It could be speculated, then, that serpents were on the one hand associated with druids and protective or healing rites, whilst on the other hand they were associated with evil, venom and death – and as we’ve seen above, with the harshness of winter itself. Could this indicate the purpose of the rite – to protect on the one hand against diseases in the coming year, which would naturally affect the milk supply, or on the other hand, against the evil influences and the dark season of winter that serpents were thought to represent? Since the Quarter Days – particularly Bealltainn and Samhainn – were associated with an undertone of supernatural danger, and protective rites were common during these times, it may be the case that here we have recorded some sort of rite of protection and expression of the spring season triumphing over the winter season, the meaning of which had been lost to most people even in the time that it was witnessed.
Customs in Ireland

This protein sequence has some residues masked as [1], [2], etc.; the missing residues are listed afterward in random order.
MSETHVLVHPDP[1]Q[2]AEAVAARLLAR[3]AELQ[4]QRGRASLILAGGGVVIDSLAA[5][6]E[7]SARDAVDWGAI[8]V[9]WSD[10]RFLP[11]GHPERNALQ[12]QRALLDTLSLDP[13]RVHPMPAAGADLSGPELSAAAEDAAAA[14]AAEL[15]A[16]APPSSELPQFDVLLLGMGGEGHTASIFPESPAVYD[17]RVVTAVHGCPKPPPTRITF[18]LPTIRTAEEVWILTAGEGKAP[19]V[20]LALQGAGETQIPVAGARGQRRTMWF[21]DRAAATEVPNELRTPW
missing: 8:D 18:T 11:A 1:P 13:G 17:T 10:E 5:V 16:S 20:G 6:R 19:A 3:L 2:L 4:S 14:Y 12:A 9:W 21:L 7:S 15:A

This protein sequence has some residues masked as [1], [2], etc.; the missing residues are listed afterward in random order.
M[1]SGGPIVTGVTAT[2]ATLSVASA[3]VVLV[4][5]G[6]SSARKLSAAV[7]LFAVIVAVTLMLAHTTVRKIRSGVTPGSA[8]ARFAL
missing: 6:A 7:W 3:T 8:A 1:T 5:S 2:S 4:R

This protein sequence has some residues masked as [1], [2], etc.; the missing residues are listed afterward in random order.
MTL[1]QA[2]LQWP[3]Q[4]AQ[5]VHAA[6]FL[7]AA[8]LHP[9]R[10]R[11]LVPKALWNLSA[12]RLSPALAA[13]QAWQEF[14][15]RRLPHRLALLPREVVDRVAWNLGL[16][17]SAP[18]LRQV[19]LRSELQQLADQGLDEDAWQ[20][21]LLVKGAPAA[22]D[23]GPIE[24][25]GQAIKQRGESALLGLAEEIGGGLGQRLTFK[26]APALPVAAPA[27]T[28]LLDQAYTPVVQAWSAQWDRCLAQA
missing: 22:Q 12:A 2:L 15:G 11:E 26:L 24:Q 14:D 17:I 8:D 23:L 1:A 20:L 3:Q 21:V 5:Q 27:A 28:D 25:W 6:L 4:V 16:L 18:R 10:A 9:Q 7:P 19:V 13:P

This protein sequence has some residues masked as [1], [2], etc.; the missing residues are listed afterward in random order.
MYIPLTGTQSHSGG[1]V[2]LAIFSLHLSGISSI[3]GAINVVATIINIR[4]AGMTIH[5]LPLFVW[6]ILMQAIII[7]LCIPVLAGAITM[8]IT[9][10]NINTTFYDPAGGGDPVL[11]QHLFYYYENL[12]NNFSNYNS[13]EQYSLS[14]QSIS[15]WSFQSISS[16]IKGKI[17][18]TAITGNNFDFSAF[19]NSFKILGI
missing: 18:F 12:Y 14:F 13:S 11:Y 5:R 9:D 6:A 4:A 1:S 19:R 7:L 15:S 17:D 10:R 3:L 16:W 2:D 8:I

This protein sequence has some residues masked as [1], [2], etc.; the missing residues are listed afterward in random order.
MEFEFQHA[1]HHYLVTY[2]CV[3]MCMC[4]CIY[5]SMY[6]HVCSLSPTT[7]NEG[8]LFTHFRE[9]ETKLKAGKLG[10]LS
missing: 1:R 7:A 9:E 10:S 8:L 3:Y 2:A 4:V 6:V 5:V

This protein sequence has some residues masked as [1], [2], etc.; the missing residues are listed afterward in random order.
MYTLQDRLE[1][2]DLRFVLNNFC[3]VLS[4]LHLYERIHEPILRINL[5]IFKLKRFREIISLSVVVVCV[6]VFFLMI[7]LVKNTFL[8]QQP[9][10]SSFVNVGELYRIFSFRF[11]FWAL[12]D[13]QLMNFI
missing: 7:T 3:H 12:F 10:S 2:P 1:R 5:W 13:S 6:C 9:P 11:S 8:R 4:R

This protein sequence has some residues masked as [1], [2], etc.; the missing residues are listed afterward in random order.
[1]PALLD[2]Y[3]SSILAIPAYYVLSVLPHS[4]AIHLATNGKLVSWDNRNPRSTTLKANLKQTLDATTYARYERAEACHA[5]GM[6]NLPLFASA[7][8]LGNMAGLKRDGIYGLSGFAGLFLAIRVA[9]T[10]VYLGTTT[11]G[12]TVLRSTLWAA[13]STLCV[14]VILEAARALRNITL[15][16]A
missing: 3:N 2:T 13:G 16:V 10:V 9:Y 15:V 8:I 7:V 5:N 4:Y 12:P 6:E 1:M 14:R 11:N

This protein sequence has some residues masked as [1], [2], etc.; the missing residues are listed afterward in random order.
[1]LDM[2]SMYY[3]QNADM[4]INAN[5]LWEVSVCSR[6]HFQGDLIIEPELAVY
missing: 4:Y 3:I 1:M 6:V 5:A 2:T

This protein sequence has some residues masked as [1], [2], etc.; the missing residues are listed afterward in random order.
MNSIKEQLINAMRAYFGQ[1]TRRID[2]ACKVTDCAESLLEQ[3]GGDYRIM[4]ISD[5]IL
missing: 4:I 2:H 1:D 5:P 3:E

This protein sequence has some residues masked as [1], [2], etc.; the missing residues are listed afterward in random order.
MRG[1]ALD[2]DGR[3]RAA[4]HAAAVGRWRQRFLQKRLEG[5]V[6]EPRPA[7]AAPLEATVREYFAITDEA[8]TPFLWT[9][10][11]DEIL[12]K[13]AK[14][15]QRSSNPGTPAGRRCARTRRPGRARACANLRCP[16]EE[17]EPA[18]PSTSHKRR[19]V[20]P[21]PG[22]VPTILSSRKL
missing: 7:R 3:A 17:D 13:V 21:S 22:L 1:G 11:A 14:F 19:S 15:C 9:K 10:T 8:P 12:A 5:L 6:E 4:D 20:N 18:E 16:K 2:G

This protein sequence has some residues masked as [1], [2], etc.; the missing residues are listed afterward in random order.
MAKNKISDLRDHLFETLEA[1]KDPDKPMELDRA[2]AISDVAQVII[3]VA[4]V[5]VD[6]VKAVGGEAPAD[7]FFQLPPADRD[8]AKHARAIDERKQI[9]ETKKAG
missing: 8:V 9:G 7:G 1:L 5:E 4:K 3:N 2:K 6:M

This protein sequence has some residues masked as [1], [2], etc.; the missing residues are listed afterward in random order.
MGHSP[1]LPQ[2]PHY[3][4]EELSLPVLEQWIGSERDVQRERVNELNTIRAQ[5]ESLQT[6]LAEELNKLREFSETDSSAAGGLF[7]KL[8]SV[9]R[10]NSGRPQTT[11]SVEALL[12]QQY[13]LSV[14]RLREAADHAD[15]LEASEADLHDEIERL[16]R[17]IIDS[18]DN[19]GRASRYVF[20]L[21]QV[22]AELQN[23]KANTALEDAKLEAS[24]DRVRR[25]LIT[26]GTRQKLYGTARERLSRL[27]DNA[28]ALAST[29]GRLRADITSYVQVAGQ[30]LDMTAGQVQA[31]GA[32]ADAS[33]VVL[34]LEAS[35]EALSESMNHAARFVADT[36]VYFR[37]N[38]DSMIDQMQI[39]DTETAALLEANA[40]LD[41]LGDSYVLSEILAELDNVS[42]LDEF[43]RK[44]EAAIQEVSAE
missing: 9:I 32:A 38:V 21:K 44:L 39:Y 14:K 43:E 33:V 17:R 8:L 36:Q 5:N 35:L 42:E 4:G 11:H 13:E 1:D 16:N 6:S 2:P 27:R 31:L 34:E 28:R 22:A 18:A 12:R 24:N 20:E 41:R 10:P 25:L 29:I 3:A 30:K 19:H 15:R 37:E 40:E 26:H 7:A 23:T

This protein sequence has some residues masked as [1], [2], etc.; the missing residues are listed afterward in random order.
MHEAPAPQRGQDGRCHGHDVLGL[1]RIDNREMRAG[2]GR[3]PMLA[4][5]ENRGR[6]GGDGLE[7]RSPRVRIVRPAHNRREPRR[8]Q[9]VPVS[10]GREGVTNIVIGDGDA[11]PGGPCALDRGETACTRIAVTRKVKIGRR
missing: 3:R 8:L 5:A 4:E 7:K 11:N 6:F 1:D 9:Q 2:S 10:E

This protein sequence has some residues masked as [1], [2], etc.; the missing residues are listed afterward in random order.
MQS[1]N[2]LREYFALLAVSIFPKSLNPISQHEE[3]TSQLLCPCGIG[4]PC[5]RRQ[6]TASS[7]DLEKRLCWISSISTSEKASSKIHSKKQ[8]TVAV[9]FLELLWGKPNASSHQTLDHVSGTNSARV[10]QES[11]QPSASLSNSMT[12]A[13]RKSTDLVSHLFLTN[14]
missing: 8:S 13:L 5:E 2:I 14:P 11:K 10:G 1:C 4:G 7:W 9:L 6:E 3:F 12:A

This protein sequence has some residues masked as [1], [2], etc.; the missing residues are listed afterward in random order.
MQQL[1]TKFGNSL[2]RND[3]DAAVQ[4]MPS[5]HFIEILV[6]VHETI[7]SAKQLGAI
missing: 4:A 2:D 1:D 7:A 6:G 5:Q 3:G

As Là Fhèill Brìghde traditionally heralds the first day of spring, as well as the start of the fishing season, it is said that Brìde sets her foot in water so that it will warm up. By the time of her festival, the storms at sea are meant to have subsided, allowing the fishermen to get out to sea once again, and farmers and fishermen alike will look to see which way the wind is blowing in order to determine the prevailing wind for the year to come. Farmers look out for signs of improving weather as an indication that good weather was to come, although an unusually fair day was meant to signal very bad weather to come, just as it does in Scotland. Since ploughing was dependent on finer weather, many farmers turn over a sod of earth or two in a symbolic act to hurry up the warmth.24